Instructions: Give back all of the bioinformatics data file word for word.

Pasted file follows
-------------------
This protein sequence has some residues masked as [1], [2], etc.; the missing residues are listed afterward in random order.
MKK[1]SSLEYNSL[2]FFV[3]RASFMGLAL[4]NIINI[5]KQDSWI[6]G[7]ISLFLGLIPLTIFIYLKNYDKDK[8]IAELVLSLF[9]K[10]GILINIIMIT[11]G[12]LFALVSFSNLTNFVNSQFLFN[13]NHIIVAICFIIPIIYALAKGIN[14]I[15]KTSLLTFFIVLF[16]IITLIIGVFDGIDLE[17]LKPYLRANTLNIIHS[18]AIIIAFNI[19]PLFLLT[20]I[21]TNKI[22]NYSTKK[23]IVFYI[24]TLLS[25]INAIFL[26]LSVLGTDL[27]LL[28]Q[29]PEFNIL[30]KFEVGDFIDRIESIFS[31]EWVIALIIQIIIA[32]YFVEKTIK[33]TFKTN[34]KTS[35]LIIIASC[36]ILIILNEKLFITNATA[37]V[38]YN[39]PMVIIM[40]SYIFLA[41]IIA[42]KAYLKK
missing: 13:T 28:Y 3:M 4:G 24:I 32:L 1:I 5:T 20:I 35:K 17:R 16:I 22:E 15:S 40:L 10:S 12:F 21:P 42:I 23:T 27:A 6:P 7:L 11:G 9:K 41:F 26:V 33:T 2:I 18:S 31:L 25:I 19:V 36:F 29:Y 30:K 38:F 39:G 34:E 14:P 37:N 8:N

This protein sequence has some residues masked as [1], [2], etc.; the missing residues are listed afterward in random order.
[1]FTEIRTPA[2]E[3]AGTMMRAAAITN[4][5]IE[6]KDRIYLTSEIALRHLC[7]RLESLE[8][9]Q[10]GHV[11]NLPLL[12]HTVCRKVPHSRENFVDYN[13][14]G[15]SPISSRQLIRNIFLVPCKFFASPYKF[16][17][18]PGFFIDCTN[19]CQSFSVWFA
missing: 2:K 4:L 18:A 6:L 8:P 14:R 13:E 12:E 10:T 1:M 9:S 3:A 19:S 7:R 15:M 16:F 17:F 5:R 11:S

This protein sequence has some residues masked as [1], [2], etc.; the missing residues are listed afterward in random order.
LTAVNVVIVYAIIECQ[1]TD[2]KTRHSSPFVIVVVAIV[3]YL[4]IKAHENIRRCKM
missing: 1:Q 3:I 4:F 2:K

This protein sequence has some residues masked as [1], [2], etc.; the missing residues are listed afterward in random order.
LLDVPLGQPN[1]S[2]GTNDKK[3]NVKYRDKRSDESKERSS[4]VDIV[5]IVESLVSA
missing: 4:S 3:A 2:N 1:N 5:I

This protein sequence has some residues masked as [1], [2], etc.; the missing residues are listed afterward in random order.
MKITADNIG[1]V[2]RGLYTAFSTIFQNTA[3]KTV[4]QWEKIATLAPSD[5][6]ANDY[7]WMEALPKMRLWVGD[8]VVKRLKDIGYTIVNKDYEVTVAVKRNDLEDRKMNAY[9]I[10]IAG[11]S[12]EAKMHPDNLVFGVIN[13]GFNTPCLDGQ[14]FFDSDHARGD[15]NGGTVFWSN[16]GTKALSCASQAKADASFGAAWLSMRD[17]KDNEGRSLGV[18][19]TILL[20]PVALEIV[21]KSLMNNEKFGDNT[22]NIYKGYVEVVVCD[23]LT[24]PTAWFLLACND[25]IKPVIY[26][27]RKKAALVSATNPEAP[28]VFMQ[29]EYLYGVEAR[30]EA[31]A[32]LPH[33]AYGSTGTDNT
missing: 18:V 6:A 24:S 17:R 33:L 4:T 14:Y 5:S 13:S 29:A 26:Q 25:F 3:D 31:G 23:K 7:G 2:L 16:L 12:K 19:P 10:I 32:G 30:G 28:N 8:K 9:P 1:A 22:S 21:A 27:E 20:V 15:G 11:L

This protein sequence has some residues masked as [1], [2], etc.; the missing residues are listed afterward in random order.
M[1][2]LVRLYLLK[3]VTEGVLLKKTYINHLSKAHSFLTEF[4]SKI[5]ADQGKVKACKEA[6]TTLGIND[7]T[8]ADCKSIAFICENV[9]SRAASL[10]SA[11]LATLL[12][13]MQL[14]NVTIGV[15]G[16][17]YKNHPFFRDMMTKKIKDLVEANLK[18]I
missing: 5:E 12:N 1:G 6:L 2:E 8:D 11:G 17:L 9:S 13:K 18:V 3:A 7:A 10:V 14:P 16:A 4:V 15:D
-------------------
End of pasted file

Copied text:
This protein sequence has some residues masked as [1], [2], etc.; the missing residues are listed afterward in random order.
MKK[1]SSLEYNSL[2]FFV[3]RASFMGLAL[4]NIINI[5]KQDSWI[6]G[7]ISLFLGLIPLTIFIYLKNYDKDK[8]IAELVLSLF[9]K[10]GILINIIMIT[11]G[12]LFALVSFSNLTNFVNSQFLFN[13]NHIIVAICFIIPIIYALAKGIN[14]I[15]KTSLLTFFIVLF[16]IITLIIGVFDGIDLE[17]LKPYLRANTLNIIHS[18]AIIIAFNI[19]PLFLLT[20]I[21]TNKI[22]NYSTKK[23]IVFYI[24]TLLS[25]INAIFL[26]LSVLGTDL[27]LL[28]Q[29]PEFNIL[30]KFEVGDFIDRIESIFS[31]EWVIALIIQIIIA[32]YFVEKTIK[33]TFKTN[34]KTS[35]LIIIASC[36]ILIILNEKLFITNATA[37]V[38]YN[39]PMVIIM[40]SYIFLA[41]IIA[42]KAYLKK
missing: 13:T 28:Y 3:M 4:G 24:I 32:L 1:I 5:T 20:I 35:K 17:R 16:I 22:E 15:S 40:L 10:S 12:F 21:P 42:I 23:T 27:A 6:P 7:L 11:G 9:K 41:F 26:V 33:T 2:I 18:S 31:L 25:I 19:V 36:F 29:Y 30:K 38:F 39:G 34:E 14:P 37:N 8:N

This protein sequence has some residues masked as [1], [2], etc.; the missing residues are listed afterward in random order.
[1]FTEIRTPA[2]E[3]AGTMMRAAAITN[4][5]IE[6]KDRIYLTSEIALRHLC[7]RLESLE[8][9]Q[10]GHV[11]NLPLL[12]HTVCRKVPHSRENFVDYN[13][14]G[15]SPISSRQLIRNIFLVPCKFFASPYKF[16][17][18]PGFFIDCTN[19]CQSFSVWFA
missing: 2:K 4:L 18:A 6:L 8:P 14:R 13:E 12:E 10:T 1:M 9:S 3:A 19:S 7:R 15:M 16:F 17:F 5:R 11:S

This protein sequence has some residues masked as [1], [2], etc.; the missing residues are listed afterward in random order.
LTAVNVVIVYAIIECQ[1]TD[2]KTRHSSPFVIVVVAIV[3]YL[4]IKAHENIRRCKM
missing: 1:Q 3:I 4:F 2:K

This protein sequence has some residues masked as [1], [2], etc.; the missing residues are listed afterward in random order.
LLDVPLGQPN[1]S[2]GTNDKK[3]NVKYRDKRSDESKERSS[4]VDIV[5]IVESLVSA
missing: 4:S 3:A 2:N 1:N 5:I

This protein sequence has some residues masked as [1], [2], etc.; the missing residues are listed afterward in random order.
MKITADNIG[1]V[2]RGLYTAFSTIFQNTA[3]KTV[4]QWEKIATLAPSD[5][6]ANDY[7]WMEALPKMRLWVGD[8]VVKRLKDIGYTIVNKDYEVTVAVKRNDLEDRKMNAY[9]I[10]IAG[11]S[12]EAKMHPDNLVFGVIN[13]GFNTPCLDGQ[14]FFDSDHARGD[15]NGGTVFWSN[16]GTKALSCASQAKADASFGAAWLSMRD[17]KDNEGRSLGV[18][19]TILL[20]PVALEIV[21]KSLMNNEKFGDNT[22]NIYKGYVEVVVCD[23]LT[24]PTAWFLLACND[25]IKPVIY[26][27]RKKAALVSATNPEAP[28]VFMQ[29]EYLYGVEAR[30]EA[31]A[32]LPH[33]AYGSTGTDNT
missing: 18:V 6:A 24:S 17:R 33:L 4:T 14:Y 5:S 13:S 29:A 26:Q 25:F 3:D 31:G 23:K 7:G 2:L 16:L 12:K 19:P 10:I 32:G 30:G 28:N 8:K 9:P 1:A 22:S 21:A 27:E 20:V 15:G 11:L

This protein sequence has some residues masked as [1], [2], etc.; the missing residues are listed afterward in random order.
M[1][2]LVRLYLLK[3]VTEGVLLKKTYINHLSKAHSFLTEF[4]SKI[5]ADQGKVKACKEA[6]TTLGIND[7]T[8]ADCKSIAFICENV[9]SRAASL[10]SA[11]LATLL[12][13]MQL[14]NVTIGV[15]G[16][17]YKNHPFFRDMMTKKIKDLVEANLK[18]I
missing: 5:E 12:N 1:G 6:L 2:E 8:D 11:G 17:L 9:S 13:K 18:V 3:A 7:A 10:V 14:P 16:A 4:V 15:D